Paul S. Brookes.
brookes at uab.edu
Fri Feb 25 14:36:25 EST 2000
Magnus Lynch wrote:
>It is proposed that certain of these mutations reduce the rate of free
>radical production giving that mitochondrium a survival advantage
>within the cell. Selection subsequently causes the mutant mitochondrial
>genome to become the predominant species within that cell.
Has anyone ever shown "gain of function" in which a mtDNA mutation leads to
less ROS production? It was my understanding that just about all of them
increased ROS production. Of course by screening a library of yeast mtDNA
mutants one might actually be able to find low ROS producers - has anyone
Quite why a low ROS producing mito' has a selective advantage over a
medium-high ROS one is still puzzling to me. Is there any evidence that if
one artificially raises (antimycin A) or lowers (FCCP) mitochondrial ROS in
a cell, that the mitochondrial turnover is changed, or the cell degrades /
promotes replication of said mito's differently?
WRT to adding telemeres into mtDNA, I agree with Aubrey in that there are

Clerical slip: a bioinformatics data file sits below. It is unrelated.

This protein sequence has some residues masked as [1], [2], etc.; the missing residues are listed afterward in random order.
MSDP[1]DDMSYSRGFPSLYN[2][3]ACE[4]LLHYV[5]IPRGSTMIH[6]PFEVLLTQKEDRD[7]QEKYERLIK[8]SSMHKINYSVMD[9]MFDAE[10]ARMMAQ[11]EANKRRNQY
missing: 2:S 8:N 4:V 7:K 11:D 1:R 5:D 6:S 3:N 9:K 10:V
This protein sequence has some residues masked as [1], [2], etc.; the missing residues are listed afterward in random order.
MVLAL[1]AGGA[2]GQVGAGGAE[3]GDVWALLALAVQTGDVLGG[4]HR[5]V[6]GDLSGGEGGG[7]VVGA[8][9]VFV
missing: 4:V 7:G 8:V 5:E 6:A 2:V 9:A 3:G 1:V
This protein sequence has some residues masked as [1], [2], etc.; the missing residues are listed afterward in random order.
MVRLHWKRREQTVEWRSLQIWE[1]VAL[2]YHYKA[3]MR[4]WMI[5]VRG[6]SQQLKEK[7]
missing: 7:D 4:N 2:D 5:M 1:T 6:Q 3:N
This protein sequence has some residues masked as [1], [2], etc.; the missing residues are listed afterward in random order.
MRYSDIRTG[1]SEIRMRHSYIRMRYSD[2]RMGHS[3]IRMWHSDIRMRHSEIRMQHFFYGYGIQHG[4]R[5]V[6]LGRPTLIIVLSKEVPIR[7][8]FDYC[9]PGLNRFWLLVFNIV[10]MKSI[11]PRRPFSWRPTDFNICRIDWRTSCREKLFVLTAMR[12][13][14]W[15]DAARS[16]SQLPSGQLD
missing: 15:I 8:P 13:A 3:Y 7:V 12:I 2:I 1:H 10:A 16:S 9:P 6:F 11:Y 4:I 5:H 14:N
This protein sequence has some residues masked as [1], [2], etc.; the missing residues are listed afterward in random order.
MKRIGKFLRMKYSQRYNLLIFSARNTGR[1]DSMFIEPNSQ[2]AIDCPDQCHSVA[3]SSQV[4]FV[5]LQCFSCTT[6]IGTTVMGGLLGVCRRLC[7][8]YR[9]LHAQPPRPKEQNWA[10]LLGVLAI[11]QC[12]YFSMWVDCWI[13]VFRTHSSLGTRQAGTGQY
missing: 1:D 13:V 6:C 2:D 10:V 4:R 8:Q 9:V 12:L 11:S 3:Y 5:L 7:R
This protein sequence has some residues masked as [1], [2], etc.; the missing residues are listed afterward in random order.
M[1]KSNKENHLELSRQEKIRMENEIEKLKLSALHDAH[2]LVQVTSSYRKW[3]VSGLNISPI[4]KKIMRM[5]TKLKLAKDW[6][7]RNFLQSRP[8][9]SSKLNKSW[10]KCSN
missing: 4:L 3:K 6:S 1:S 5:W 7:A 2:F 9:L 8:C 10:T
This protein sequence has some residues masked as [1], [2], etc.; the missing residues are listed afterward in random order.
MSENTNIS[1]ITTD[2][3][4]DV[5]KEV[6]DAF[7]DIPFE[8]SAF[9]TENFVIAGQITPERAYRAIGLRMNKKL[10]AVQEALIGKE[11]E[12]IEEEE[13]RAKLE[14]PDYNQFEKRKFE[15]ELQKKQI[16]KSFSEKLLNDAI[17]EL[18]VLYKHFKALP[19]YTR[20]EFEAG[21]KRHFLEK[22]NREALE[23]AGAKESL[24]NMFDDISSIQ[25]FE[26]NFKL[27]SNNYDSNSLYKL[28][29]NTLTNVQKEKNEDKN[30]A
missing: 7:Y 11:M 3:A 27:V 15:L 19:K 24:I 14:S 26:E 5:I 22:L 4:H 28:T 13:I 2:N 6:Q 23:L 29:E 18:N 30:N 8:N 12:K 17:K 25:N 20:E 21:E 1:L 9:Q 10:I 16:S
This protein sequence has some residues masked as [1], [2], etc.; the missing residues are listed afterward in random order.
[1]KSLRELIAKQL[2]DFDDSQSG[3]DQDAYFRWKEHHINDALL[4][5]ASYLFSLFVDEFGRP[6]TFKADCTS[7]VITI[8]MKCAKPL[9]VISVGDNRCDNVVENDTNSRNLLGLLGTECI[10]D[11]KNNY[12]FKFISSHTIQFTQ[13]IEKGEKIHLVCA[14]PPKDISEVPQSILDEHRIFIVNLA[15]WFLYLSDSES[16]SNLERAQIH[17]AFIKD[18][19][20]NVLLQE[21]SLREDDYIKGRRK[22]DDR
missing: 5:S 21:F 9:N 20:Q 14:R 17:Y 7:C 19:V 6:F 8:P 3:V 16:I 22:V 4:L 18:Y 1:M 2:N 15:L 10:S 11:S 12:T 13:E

plenty of better ways to stop oxidative damage, such as common antioxidants
(SOD, GPx, Lipids, GSH) and also physical barriers such as membranes, and
stopping the ROS at its source. Telomeres would seem to be a complicated
way to go about things - and something that if it worked, you'd think
nature would be doing it already. Maybe there's a damn good reason not to
have telomeres in mtDNA.
Dr. Paul S. Brookes. (brookes at uab.edu)
UAB Department of Pathology, G004 Volker Hall
1670 University Blvd., Birmingham AL 35294 USA
Tel (001) 205 934 1915 Fax (001) 205 934 1775
The quality of e-mails can go down as well as up
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